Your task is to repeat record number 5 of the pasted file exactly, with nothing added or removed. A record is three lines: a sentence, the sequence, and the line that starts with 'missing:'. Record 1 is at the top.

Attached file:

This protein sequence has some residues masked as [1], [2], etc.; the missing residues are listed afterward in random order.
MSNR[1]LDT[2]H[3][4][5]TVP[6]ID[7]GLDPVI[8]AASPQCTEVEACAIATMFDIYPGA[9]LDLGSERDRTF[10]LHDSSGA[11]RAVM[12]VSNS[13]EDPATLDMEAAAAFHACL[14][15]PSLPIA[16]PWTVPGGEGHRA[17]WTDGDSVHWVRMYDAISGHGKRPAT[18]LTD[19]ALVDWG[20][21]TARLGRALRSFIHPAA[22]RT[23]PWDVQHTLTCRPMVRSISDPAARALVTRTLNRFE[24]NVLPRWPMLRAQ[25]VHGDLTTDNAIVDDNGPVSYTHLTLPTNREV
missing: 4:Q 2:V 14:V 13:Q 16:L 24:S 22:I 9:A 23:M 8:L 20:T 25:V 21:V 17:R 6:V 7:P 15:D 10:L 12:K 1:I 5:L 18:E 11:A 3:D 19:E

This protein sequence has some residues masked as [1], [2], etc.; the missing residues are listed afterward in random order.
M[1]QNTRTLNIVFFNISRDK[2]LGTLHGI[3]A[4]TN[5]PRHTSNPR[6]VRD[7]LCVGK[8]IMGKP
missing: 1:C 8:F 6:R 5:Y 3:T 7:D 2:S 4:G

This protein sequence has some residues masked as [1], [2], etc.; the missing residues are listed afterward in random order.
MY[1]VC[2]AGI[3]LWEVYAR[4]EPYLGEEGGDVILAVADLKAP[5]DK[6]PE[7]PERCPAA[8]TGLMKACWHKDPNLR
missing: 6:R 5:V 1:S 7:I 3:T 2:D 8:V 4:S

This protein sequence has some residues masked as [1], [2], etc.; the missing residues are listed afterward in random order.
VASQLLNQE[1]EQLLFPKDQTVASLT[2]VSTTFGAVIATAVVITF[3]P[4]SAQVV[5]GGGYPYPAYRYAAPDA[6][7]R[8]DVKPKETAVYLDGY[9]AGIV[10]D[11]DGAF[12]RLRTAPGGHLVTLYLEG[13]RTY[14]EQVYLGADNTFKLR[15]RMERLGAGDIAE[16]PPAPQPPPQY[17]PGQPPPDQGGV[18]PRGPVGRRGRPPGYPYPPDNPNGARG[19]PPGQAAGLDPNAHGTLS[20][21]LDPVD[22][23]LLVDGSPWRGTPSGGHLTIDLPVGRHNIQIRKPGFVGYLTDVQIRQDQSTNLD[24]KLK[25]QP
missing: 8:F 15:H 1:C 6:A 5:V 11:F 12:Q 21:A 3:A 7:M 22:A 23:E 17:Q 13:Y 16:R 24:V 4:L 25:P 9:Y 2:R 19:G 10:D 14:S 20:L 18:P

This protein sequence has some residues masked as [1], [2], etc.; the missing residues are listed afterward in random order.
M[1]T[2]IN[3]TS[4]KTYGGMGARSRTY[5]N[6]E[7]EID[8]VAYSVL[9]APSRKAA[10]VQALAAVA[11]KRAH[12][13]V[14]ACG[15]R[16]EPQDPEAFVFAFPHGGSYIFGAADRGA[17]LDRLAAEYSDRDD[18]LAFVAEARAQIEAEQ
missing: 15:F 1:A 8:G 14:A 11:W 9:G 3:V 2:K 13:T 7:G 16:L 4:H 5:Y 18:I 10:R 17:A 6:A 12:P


This protein sequence has some residues masked as [1], [2], etc.; the missing residues are listed afterward in random order.
M[1]T[2]IN[3]TS[4]KTYGGMGARSRTY[5]N[6]E[7]EID[8]VAYSVL[9]APSRKAA[10]VQALAAVA[11]KRAH[12][13]V[14]ACG[15]R[16]EPQDPEAFVFAFPHGGSYIFGAADRGA[17]LDRLAAEYSDRDD[18]LAFVAEARAQIEAEQ
missing: 15:F 1:A 8:G 14:A 11:W 9:G 3:V 2:K 13:T 7:G 16:L 4:H 5:Y 18:I 10:R 17:A 6:A 12:P